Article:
While Michael Skinner of Washington State University, the co-author of the study, pointed out that the amount of exposure was indeed “higher than what you would expect in the environment,” he also emphasized that “there is not a whole lot known about environmental levels of this particular compound.”

Skinner and his fellow researchers tested the third generation offspring of male rats, specifically investigating their reactions to a stressful situation.

This experimental situation was physical restraint during adolescence, which they then compared with the reactions of rats that had elders who were not exposed to the chemical fungicide.

They discovered that rats with a family history of fungicide exposure not only had higher levels of testosterone compared with the other rats but also weighed more – thus the potential link to obesity.

Furthermore, the rats with ancestors exposed to the chemical showed higher levels of anxiety, greater sensitivity to stress and greater activity in the regions of the brain associated with stress compared with the unexposed test group.

The study also found that in a separate trial testing sociability, the offspring of fungicide-exposed rats “showed less interest than other rats in new individuals and environments.”

Skinner said that these experiments were only conducted on male rats and that studies focused on the female descendants are still ongoing.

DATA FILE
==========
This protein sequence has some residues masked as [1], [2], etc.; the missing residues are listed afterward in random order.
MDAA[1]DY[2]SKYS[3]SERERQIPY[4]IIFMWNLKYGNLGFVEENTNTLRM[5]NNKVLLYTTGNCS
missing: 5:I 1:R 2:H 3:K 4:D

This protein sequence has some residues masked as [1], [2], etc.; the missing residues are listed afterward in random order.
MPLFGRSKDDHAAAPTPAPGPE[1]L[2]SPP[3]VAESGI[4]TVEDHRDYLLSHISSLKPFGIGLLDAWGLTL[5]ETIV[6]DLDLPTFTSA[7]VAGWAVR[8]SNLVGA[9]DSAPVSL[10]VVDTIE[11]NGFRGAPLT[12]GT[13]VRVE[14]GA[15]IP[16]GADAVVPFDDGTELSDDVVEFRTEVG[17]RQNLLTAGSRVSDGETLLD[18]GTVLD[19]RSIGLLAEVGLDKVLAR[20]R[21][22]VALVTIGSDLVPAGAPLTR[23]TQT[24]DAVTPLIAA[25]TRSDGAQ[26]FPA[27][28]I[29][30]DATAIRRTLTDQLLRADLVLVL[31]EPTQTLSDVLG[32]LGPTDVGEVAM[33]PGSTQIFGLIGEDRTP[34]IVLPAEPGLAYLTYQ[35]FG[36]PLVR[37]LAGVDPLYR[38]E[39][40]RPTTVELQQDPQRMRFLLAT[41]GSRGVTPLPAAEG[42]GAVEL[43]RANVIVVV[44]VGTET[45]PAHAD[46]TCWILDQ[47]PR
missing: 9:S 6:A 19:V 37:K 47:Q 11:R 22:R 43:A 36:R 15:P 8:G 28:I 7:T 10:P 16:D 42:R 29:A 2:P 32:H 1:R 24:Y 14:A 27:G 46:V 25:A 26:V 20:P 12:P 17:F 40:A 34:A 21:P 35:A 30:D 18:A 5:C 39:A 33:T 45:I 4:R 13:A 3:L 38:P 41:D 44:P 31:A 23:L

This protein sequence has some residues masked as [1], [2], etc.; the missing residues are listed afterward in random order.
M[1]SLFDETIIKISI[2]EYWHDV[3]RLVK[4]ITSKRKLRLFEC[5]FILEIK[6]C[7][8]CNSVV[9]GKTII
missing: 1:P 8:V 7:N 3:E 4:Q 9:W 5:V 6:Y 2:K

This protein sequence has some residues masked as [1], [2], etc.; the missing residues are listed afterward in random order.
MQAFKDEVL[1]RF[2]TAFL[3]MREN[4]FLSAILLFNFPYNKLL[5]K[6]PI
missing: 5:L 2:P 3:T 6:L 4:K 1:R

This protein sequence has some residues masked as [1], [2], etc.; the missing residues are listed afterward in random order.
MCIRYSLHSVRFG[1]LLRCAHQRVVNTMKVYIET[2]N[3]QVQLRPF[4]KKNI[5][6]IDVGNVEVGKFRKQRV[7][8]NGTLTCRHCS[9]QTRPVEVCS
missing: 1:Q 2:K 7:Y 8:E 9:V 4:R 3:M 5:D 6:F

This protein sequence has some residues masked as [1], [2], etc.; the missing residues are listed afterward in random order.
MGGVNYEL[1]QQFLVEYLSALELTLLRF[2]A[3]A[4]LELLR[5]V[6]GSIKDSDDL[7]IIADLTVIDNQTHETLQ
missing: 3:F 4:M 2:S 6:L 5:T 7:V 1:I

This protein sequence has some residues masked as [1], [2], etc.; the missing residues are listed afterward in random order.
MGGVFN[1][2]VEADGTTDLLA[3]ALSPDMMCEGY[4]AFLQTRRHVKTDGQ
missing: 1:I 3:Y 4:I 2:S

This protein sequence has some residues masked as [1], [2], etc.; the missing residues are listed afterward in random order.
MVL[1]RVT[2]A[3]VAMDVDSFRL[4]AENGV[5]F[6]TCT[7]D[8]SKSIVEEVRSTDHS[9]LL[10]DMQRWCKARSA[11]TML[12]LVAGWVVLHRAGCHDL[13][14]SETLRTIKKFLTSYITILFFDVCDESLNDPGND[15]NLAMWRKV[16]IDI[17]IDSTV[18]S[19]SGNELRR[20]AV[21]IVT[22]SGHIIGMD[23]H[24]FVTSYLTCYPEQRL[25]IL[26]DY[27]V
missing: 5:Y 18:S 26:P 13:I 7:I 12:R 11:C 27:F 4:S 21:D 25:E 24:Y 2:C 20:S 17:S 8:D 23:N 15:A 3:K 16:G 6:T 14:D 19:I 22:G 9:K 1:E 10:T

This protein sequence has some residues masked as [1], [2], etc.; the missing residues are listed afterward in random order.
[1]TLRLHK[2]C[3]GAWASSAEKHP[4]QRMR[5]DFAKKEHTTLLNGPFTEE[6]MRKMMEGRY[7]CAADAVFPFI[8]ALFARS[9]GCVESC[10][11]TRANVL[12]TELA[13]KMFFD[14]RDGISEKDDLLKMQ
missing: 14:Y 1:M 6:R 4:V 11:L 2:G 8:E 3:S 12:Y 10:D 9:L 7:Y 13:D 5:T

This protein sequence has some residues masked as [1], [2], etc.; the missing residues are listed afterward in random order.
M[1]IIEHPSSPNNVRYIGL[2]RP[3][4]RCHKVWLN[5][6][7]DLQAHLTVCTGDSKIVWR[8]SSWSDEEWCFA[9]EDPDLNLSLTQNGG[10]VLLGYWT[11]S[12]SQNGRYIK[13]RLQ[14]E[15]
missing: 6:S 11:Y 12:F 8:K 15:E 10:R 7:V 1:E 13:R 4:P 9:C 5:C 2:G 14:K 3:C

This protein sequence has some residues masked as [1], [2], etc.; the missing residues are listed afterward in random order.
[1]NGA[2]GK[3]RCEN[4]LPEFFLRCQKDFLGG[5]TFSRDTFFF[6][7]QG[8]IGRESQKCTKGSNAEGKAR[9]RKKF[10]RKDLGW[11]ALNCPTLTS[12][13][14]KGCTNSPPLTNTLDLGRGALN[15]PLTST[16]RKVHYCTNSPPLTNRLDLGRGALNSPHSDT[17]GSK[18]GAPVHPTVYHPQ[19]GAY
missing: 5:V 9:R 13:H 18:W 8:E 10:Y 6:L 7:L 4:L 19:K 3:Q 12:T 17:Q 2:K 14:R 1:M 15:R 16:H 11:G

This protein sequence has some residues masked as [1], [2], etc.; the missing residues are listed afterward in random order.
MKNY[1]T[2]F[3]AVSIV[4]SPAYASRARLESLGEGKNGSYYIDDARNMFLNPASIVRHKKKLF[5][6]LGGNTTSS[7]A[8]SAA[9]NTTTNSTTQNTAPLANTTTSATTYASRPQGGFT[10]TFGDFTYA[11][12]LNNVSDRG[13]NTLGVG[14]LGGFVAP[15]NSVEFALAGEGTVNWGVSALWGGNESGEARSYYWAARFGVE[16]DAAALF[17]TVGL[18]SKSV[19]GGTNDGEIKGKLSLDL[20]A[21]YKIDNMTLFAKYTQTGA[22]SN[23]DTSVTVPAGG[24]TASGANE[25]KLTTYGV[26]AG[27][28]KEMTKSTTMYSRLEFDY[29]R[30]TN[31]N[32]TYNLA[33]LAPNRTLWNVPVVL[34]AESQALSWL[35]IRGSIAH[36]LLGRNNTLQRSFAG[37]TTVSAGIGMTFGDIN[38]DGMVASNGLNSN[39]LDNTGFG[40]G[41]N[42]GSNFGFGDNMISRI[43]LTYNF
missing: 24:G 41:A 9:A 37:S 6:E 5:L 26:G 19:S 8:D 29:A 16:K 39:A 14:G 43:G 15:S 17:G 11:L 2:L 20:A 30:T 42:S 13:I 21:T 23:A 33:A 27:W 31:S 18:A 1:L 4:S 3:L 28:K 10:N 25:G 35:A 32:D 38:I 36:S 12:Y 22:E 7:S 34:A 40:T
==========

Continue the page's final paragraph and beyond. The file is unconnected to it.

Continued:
“The ancestral exposure of your great grandmother alters your brain development to then respond to stress differently,” said Skinner.

“We did not know a stress response could be programmed by your ancestors’ environmental exposures,” he added, thus potentially supporting the aforementioned hypothesis which states, “That the true incidence of autism is rising due to an environmental cause.”

The researchers postulate that the genetic composition of sperm and eggs in elder rats is actually altered by exposure to the fungicide, which then may lead to altered stress responses in adolescent rats in future generations.



While vinclozolin, as previously mentioned, has been found to be an endocrine disruptor mimicking male hormones like testosterone, it was used for quite a while in the 1980s and continues to be used to this day, although to a lesser degree.

If similar findings are any indicator, I seriously doubt that the Environmental Protection Agency (EPA) – which regulates the chemical – will actually step up and do their job.

Unfortunately, it has become painfully clear that we cannot rely on the government to keep us safe and instead we have to turn to ourselves and our local community for support.

If you would like to play it safe and avoid this fungicide wherever possible, your best bet is to either grow your own food, start a truly organic community garden, or find a local farmer you can trust.

I’d love to hear your opinion, take a look at your story tips, and even your original writing if you would like to get it published. Please email me at [email protected]

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This article first appeared at End the Lie.

Madison Ruppert is the Editor and Owner-Operator of the alternative news and analysis database End The Lie and has no affiliation with any NGO, political party, economic school, or other organization/cause. He is available for podcast and radio interviews. Madison also now has his own radio show on Orion Talk Radio from 8 pm — 10 pm Pacific, which you can find HERE.  If you have questions, comments, or corrections feel free to contact him at [email protected]